You’re likely reading this on Sunday, but I’m writing it on the eve of this country’s 132nd birthday. Young, young, young country we are, when we compare our history with those of Europe and Asia. And I’m tempted to write about Canada Day, about the wonderful celebrations setting up downtown as people get ready with song, dance, fireworks, and a carnival atmosphere.
But, I do want to write about Canada this week, but from a different perspective and with a humbled voice.
When we are born to this country and all its privilege, we have some appreciation for our space, our potential, our appreciation of diverse cultures and our unconditional acceptance of people. We enjoy a certain “attitude” that we are lucky we weren’t born somewhere else. We know people have fought wars in the name of democracy, and we have a sense of our good fortune in the world’s scheme of things.
Thirty years ago I was given the opportunity to see Canada from a different point of view… that of the new Canadian, here not by choice but by political disaster. There had been this fellow in my grade 11 typing class, one of the kids from one of the farms near the town that was my home. And then we were in French class together. And then I went on to take Journalism at a downtown Toronto school; he followed shortly after to make his way in Television Arts studies.
As we planned our wedding in 1970, the full impact of the incredible difference in our cultural attitudes hit me like a ton of bricks. And throughout our time together, the difference has continued to impact on our lives.
You see, I’m a Canadian by birth. He’s a Canadian by choice. His parents, my in-laws, loved their own country, enjoyed university educations and in fact were earning tenure at universities in their own country, with a small son and another on the way. Theirs was a beautiful country, with rolling hills, seashores, farmlands and flowers, and cities older than we can ever imagine.
The incredible political upheaval that followed World War Two occurred when Communism changed Russia into a multi-facetted Soviet Union. And in the wake of invasion, people’s lives were shattered, their homes destroyed, their futures annihilated. Targetted especially were “intelligensia” those with educations and positions of power.
Imagine, if you can, sitting peacefully at dinner with your young child, chattering excitedly about the new baby coming along, anticipating a life of useful work, vacations, friends, and faith. And then a knock on your door, and the one-time opportunity to flee now, the invasion is here, we must go. Hiding amidst bombs at the seashore where you played as a child, sheltering your child in your arms as you crept under cover of darkness and foliage, out to a fishing boat loaded to its gunnels with desperate people who just want to live their lives.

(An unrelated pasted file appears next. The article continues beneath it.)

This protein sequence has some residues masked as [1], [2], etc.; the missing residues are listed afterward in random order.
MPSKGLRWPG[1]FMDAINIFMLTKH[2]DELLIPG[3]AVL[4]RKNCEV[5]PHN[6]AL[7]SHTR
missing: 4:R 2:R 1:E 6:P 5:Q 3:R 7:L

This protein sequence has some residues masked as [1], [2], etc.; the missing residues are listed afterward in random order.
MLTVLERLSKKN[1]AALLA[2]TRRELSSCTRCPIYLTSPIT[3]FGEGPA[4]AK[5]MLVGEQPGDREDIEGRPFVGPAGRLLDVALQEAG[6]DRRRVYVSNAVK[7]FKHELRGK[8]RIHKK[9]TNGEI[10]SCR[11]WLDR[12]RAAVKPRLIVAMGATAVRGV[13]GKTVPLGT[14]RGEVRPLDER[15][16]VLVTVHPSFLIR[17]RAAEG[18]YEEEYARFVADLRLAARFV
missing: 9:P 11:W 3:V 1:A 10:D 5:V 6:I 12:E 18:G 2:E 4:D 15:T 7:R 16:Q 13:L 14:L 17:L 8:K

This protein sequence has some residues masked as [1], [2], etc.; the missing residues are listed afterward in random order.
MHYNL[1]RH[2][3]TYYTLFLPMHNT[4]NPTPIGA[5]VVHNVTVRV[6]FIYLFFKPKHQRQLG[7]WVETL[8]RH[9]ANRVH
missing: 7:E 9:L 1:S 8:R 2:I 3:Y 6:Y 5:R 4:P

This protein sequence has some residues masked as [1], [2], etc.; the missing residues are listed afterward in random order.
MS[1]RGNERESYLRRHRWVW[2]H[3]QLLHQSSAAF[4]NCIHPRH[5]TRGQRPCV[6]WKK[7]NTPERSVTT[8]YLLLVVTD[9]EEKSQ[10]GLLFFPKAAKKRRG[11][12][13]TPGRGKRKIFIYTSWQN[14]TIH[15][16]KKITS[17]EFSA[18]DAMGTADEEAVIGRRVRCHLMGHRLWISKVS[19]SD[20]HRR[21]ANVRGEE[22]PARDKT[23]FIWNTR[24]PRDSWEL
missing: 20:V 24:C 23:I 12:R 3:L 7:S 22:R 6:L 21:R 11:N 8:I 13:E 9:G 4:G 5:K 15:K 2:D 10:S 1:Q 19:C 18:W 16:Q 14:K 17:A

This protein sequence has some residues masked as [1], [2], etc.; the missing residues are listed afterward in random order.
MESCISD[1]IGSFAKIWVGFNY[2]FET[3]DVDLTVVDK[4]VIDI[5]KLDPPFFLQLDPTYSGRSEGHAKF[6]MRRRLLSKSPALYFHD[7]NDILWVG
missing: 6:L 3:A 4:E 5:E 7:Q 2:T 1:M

Imagine sitting with your legs hanging over a boat whose gunnels are now even with the surface of the water, throwing overboard the few treasures you brought with you so that the boat lightened enough to stay afloat. Bombs still hitting targets in waters quite near, travelling in darkness for days until you reach a tiny island. Imagine rescue where a peaceful nation takes you in, adding your little family to thousands of others in refugee camps. And there you begin again in a scandinavian country, perilously close to your own; not far awsay from the Communist threat. Your next little son is born in a quickly converted hospital, with medical staff whose language is not your own. New language. New jobs, menial jobs, many of you living in small spaces to save money to move to a safe place.
A safe place.
And so these New Canadians come to this safe place where they and their children must begin again. Often their children are ridiculed because their clothes are home-made, their haircuts odd, their language accented with new English phrases. But they begin again.
This is the family that blended with my own United Empire Loyalist stock, the uprisers who left the United States of America because it wanted to break away from the British Commonwealth.
My father- and mother-in-law have taught me more about being Canadian than I ever have learned from just being here.
When, after my first year in my first job, I moaned about paying income tax, my father-in-law lowered his glasses, and brought his weathered fist to the table, and with a firm but gentle voice admonished: Such cheap rent for such good country!
When, after a few years of each of us working full time and extra part time jobs, we were able to make a downpayment on our first house, on Penetang Street, in our chosen home of Barrie, we were thrilled to be becoming homeowners. We were busy painting, sewing curtains, planning mortgage payments, and thinking about putting up a clothes line. My mother-in-law, scissors poised over a roll of wallpaper, looked at me, tears filling her eyes, and with her simple English said: Donna, think. You have bought a piece of Canada.
Could it be said more eloquently?
I think not.
Thanks, Emmy. Thanks, Nick. Thanks, Canada.